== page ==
Thriller Tag Archive

Reviews

Await Further Instructions

It’s almost impossible for British Horror to deal with class and racism now and not feel coloured by Brexit. Johnny Kevorkian’s second feature film, Await Further Instructions, doesn’t namecheck the political shambles, but

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Halloween (2018)

The buzz around David Gordon Green’s Halloween has been insane. Fresh blood behind the lens, the blessings of franchise instigator/genre icon John Carpenter, and the return of Jamie Lee Curtis to a role that launched her career back in 1978. If you ignore Rob Zombie’s remake and it’s sequel,

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First Reformed

Paul Schrader has had a reputation for weighty mainstream releases since penning the script for Taxi Driver in 1970.

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EIFF 2018Festival Coverage

Piercing – EIFF 2018 Review

Back in 2016 Nicolas Pesce wowed with his dark debut The Eyes of My Mother, now, two years later, he follows up with quirky

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Hereditary

Ari Aster’s debut film has crawled under the skins of audiences all over the world by now. Hereditary’s simple, family-in-a-grief-vacuum, approach to genre filmmaking is a

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EIFF 2018Festival Coverage

Possum – EIFF 2018

Possum, the debut feature film from Mathew Holness, is a decrepit psychological horror indebted to the psycho-thriller hits of the 60’s and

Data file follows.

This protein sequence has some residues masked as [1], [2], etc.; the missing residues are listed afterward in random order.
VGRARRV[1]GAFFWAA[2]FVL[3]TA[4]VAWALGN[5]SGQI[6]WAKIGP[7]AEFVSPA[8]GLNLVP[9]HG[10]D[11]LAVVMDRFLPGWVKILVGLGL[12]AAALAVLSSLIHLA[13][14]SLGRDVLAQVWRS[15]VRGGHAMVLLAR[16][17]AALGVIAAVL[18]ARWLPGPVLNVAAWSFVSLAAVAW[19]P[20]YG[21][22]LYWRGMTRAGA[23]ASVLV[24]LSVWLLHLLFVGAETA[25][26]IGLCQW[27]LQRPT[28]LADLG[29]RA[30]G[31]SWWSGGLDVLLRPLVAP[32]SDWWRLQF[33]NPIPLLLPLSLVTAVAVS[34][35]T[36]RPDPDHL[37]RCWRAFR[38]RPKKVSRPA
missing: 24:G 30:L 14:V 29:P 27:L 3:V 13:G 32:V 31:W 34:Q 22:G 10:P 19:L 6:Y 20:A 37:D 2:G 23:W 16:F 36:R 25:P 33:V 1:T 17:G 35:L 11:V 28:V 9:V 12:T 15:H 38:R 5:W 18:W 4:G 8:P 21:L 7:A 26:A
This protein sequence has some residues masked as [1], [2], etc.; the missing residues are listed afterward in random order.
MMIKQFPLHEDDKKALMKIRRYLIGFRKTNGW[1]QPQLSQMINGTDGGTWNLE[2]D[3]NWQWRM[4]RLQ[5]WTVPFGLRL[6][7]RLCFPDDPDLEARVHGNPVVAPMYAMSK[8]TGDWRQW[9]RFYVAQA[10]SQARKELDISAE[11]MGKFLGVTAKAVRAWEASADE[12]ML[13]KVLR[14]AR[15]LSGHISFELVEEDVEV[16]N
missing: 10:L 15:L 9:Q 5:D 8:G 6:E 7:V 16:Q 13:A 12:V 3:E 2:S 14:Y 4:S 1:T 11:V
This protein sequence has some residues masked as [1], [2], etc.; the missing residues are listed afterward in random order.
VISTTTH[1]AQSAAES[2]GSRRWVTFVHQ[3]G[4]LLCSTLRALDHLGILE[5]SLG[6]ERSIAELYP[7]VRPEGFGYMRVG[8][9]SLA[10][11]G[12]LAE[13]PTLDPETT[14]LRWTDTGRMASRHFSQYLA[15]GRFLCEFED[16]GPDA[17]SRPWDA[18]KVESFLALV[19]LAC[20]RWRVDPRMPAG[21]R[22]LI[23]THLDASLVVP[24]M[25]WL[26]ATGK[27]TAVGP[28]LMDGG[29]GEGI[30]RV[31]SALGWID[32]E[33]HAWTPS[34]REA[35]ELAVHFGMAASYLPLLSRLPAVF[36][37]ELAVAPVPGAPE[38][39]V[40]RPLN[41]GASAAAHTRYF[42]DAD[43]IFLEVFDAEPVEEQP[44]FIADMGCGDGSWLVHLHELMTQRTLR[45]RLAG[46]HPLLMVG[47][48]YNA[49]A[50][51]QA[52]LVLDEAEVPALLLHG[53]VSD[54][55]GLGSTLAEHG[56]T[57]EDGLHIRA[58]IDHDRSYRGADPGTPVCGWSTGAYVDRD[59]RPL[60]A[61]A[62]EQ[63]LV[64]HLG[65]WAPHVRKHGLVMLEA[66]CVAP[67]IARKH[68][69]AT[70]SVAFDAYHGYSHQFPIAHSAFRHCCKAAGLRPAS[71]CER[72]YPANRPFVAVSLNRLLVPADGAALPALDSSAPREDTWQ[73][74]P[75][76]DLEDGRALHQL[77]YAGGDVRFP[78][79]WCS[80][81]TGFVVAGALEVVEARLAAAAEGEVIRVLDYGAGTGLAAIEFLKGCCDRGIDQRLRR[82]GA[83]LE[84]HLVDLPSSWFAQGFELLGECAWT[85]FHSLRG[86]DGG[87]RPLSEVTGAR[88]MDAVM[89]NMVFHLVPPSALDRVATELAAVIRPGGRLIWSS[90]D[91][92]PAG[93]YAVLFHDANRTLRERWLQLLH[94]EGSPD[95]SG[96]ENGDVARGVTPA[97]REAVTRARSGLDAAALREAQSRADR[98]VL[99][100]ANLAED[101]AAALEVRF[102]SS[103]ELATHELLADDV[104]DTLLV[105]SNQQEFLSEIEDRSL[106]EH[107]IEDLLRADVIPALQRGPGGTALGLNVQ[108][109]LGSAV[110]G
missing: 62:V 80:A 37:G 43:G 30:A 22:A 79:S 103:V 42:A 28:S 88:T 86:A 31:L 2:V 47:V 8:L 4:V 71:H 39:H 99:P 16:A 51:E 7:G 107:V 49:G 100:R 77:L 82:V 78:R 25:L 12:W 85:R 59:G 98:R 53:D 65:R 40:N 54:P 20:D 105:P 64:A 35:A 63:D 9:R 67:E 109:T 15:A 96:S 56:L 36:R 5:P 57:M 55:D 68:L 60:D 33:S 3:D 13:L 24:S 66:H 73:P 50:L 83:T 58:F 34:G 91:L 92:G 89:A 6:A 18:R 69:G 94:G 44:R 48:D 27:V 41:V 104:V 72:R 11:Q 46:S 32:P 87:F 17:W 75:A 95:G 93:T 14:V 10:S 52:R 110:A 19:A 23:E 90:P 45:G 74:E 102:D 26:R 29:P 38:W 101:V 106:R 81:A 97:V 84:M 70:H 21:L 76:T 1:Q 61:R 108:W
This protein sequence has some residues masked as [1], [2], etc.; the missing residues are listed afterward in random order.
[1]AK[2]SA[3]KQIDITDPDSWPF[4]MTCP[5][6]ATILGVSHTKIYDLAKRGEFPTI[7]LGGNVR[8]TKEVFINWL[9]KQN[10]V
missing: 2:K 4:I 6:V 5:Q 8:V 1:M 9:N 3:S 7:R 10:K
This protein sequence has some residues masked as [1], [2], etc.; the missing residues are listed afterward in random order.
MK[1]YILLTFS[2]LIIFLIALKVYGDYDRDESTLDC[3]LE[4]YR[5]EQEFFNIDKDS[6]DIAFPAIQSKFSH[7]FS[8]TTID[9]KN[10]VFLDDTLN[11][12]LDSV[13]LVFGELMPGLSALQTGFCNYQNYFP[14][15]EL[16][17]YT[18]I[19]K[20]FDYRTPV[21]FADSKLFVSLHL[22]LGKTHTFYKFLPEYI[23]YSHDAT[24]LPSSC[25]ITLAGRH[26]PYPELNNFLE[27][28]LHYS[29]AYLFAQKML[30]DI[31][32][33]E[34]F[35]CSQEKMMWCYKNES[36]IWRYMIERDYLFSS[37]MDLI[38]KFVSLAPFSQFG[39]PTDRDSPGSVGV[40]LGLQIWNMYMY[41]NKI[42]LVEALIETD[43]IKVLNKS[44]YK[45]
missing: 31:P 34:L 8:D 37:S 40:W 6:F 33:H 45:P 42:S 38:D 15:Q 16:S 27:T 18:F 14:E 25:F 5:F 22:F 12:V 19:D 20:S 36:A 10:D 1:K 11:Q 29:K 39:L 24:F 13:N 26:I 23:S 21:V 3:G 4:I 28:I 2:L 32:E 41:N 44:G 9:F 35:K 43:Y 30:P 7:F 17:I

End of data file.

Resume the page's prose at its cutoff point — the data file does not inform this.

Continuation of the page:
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EIFF 2018Festival Coverage

Terminal – EIFF 2018 Review

Set in an unnamed futuristic city, Vaughn Stein’s debut feature Terminal is an eccentric but troubled neo-noir thriller. On paper the film sounds pretty intriguing: Margot Robbie as a dangerously ambitious assassin, Simon

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DbD 2018Festival Coverage

Knuckleball – DbD 2018

If like me you’re a total sucker for decent home invasion, Michael Peterson’s Knuckleball is a debut worth checking out. Home invasion is an old stalwart fixture of the horror genre and every decade has its hits, from Black Christmas in the 70’s to Funny Games in the 90’s, there’s been plenty to fear from […]

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DbD 2018Festival Coverage

Downrange – DbD 2018

Back in 2014 cult Japanese director Ryuhie Kitamura delivered No One Lives, a camp pseudo-slasher with an inventive approach to gore and a

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EIFF 2017

Rage – EIFF 2017

Following in the footsteps of complex murder dramas like Memories of Murder and I Saw the Devil, Rage, from Japanese director Sang-il Lee, has a tense yet tender approach to traditional thrillers. In it, three seemingly unrelated stories of love and loss slowly draw together around a vicious murder. 

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